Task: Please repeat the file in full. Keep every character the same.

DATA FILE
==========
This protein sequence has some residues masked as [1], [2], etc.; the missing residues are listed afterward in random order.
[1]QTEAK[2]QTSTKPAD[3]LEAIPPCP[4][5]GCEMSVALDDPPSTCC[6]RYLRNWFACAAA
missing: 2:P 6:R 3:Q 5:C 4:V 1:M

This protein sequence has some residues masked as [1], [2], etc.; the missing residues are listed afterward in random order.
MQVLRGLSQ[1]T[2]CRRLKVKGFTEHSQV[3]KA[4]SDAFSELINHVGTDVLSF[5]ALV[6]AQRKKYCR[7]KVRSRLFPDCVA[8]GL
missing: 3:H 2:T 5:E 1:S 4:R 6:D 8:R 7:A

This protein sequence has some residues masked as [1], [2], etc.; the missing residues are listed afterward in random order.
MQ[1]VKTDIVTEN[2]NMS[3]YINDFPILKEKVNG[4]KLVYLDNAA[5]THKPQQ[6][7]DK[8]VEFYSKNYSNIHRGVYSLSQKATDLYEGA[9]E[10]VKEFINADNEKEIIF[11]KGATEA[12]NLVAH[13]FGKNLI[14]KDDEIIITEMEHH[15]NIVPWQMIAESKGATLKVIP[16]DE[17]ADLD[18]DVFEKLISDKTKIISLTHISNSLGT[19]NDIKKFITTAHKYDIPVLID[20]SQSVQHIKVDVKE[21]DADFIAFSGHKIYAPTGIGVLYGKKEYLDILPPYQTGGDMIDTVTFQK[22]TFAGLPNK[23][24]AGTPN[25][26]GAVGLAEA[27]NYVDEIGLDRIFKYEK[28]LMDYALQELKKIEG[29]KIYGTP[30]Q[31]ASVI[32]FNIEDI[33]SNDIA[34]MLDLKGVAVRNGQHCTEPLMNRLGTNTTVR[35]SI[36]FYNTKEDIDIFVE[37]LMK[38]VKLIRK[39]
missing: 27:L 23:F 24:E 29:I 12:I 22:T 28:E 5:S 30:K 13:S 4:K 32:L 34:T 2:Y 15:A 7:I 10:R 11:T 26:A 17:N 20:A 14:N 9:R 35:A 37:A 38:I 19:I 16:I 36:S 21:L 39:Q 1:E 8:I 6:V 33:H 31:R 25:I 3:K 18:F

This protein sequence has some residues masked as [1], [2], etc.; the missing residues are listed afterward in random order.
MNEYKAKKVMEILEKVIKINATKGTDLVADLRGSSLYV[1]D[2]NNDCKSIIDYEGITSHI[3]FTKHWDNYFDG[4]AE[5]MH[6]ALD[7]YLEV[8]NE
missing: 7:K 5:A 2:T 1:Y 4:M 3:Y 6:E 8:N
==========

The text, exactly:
This protein sequence has some residues masked as [1], [2], etc.; the missing residues are listed afterward in random order.
[1]QTEAK[2]QTSTKPAD[3]LEAIPPCP[4][5]GCEMSVALDDPPSTCC[6]RYLRNWFACAAA
missing: 2:P 6:R 3:Q 5:C 4:V 1:M

This protein sequence has some residues masked as [1], [2], etc.; the missing residues are listed afterward in random order.
MQVLRGLSQ[1]T[2]CRRLKVKGFTEHSQV[3]KA[4]SDAFSELINHVGTDVLSF[5]ALV[6]AQRKKYCR[7]KVRSRLFPDCVA[8]GL
missing: 3:H 2:T 5:E 1:S 4:R 6:D 8:R 7:A

This protein sequence has some residues masked as [1], [2], etc.; the missing residues are listed afterward in random order.
MQ[1]VKTDIVTEN[2]NMS[3]YINDFPILKEKVNG[4]KLVYLDNAA[5]THKPQQ[6][7]DK[8]VEFYSKNYSNIHRGVYSLSQKATDLYEGA[9]E[10]VKEFINADNEKEIIF[11]KGATEA[12]NLVAH[13]FGKNLI[14]KDDEIIITEMEHH[15]NIVPWQMIAESKGATLKVIP[16]DE[17]ADLD[18]DVFEKLISDKTKIISLTHISNSLGT[19]NDIKKFITTAHKYDIPVLID[20]SQSVQHIKVDVKE[21]DADFIAFSGHKIYAPTGIGVLYGKKEYLDILPPYQTGGDMIDTVTFQK[22]TFAGLPNK[23][24]AGTPN[25][26]GAVGLAEA[27]NYVDEIGLDRIFKYEK[28]LMDYALQELKKIEG[29]KIYGTP[30]Q[31]ASVI[32]FNIEDI[33]SNDIA[34]MLDLKGVAVRNGQHCTEPLMNRLGTNTTVR[35]SI[36]FYNTKEDIDIFVE[37]LMK[38]VKLIRK[39]
missing: 27:L 23:F 24:E 29:I 12:I 22:T 28:E 5:S 30:K 13:S 4:K 32:L 34:T 2:Y 15:A 7:I 10:R 11:T 26:A 17:N 20:A 14:N 9:R 35:A 37:A 38:I 19:I 16:I 36:S 21:L 39:Q 1:E 8:I 6:V 33:H 31:R 25:I 3:K 18:F

This protein sequence has some residues masked as [1], [2], etc.; the missing residues are listed afterward in random order.
MNEYKAKKVMEILEKVIKINATKGTDLVADLRGSSLYV[1]D[2]NNDCKSIIDYEGITSHI[3]FTKHWDNYFDG[4]AE[5]MH[6]ALD[7]YLEV[8]NE
missing: 7:K 5:A 2:T 1:Y 4:M 3:Y 6:E 8:N